BEIJING • Several major hedge funds are piling into bets that the Chinese yuan will decline against the US dollar, the Wall Street Journal (WSJ) reported yesterday.
The bets reflect the multitude of pressures on the Chinese currency, including a slowing economy, unsteady financial markets and persistent capital outflows that have diminished the country's formidable foreign reserves.
Hayman Capital Management, which bet against the US housing market years ago, has invested about 85 per cent of its portfolio in bets against the yuan and the Hong Kong dollar, WSJ said.
Investing guru David Einhorn's Greenlight Capital also holds options that pay off if the yuan falls, as do hedge fund managers Stanley Druckenmiller and David Tepper, WSJ reported, citing people familiar with the matter.
Chinese officials have sought to allay fears of a weakening currency, saying they intend to keep the exchange rate stable and that wagers against the yuan will fail. State media warned speculators, including billionaire investor George Soros who said he was shorting Asian currencies, not to short-sell the yuan.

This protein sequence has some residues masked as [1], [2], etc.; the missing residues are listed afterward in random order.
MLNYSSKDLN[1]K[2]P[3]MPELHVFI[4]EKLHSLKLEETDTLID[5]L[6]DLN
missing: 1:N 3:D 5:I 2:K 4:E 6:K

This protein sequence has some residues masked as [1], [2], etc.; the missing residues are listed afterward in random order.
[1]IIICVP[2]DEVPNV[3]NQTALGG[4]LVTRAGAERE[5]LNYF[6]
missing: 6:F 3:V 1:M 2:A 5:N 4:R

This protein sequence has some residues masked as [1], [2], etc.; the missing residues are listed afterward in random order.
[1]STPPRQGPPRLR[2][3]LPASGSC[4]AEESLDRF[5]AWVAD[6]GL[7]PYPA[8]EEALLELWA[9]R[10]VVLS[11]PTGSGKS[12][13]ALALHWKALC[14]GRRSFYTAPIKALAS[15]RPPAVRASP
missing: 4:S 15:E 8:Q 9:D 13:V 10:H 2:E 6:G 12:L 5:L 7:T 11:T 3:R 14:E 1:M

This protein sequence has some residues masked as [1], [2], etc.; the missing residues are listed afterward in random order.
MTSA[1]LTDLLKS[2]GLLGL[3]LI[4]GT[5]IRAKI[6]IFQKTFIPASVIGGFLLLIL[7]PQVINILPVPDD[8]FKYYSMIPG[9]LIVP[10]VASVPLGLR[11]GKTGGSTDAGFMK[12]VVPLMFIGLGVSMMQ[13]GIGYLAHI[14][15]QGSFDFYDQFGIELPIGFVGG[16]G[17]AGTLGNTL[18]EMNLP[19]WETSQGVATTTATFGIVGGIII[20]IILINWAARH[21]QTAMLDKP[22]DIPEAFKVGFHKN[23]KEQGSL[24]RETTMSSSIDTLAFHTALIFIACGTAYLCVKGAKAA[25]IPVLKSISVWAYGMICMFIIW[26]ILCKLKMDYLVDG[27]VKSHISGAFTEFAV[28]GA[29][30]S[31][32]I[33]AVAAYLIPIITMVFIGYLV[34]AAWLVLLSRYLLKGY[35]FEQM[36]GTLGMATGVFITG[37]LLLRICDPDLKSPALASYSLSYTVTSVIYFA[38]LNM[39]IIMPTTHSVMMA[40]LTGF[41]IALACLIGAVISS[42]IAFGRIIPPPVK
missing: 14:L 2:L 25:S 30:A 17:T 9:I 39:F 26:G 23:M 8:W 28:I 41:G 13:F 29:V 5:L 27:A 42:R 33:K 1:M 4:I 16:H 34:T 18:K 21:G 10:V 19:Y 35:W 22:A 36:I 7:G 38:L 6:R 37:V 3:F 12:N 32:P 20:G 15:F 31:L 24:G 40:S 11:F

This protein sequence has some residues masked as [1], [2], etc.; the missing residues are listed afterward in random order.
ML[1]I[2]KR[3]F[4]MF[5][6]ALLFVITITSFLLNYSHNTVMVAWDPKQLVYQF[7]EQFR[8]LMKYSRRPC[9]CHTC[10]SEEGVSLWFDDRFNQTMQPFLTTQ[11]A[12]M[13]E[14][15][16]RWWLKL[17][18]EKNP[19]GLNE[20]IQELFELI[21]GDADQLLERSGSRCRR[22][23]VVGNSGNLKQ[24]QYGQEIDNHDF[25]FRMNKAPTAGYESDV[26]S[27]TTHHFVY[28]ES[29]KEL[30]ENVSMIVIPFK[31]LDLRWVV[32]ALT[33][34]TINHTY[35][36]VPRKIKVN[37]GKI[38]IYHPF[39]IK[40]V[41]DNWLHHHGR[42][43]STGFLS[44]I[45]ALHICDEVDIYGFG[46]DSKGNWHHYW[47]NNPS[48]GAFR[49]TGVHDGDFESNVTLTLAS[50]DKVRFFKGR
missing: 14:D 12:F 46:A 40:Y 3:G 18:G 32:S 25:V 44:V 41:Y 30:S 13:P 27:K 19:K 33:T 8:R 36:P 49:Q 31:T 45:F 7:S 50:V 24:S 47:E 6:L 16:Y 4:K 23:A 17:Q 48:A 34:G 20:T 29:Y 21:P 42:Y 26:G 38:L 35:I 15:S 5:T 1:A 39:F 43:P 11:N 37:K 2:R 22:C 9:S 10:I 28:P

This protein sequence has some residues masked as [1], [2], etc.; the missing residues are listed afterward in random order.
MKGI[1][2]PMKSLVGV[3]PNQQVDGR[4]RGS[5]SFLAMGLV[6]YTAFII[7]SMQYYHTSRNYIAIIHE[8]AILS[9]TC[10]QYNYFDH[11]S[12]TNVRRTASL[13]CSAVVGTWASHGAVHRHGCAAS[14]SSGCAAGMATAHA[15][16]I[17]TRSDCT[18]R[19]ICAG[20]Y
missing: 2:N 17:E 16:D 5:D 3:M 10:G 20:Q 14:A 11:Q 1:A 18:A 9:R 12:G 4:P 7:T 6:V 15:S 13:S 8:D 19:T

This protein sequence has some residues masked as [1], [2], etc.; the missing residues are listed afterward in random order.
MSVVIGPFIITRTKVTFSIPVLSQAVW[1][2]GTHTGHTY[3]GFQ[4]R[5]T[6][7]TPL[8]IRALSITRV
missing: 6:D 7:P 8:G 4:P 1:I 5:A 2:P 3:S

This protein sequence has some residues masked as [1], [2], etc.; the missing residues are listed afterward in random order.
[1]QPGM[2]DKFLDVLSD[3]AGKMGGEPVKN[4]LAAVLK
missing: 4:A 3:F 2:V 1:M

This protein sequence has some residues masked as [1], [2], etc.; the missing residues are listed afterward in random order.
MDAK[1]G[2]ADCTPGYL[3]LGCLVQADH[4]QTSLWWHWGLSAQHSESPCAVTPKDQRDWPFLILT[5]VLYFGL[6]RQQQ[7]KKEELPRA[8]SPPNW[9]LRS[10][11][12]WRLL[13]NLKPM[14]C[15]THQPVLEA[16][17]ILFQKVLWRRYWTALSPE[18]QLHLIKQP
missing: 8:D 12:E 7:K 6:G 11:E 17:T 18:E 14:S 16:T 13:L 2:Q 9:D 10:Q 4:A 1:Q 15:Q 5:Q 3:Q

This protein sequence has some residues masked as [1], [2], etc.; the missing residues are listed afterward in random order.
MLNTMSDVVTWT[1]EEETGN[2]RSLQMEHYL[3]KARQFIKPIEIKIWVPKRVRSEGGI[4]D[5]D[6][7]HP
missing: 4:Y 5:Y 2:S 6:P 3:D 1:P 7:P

China's attempt to starve the offshore market of funds while flooding domestic banks with cash to support the economy has fallen short, with the cost of betting against the yuan in Hong Kong yesterday falling back to where it was at the start of the year.
"The only way to truly deter speculators would be to let onshore interest rates rise sharply, but they cannot do this as it would further depress the Chinese economy," said Mr Chris Morrison, who heads strategy at hedge fund Omni Partners, and has predicted the yuan could fall about 15 per cent this year.
"It will be too difficult for them to drive a permanent and high wedge between offshore and onshore interest rates."
Yuan borrowing costs in Hong Kong, the biggest centre for offshore financing in the currency, surged to records across all tenors earlier in January as China's central bank bought the currency after it weakened to a five-year low.
That drained supplies in the market and made it more expensive to borrow for short trades, selling borrowed assets in the currency with the aim of profiting by buying them back at lower prices later.
The Hong Kong InterBank Offered Rate for three-month yuan loans fell to 4.87 per cent last week, 59 basis points lower than the fixing on Dec 31, and down from a record 10.42 per cent in January. The overnight rate had surged to an all-time high of 66.8 per cent on Jan 12, and was at 1.1 per cent yesterday.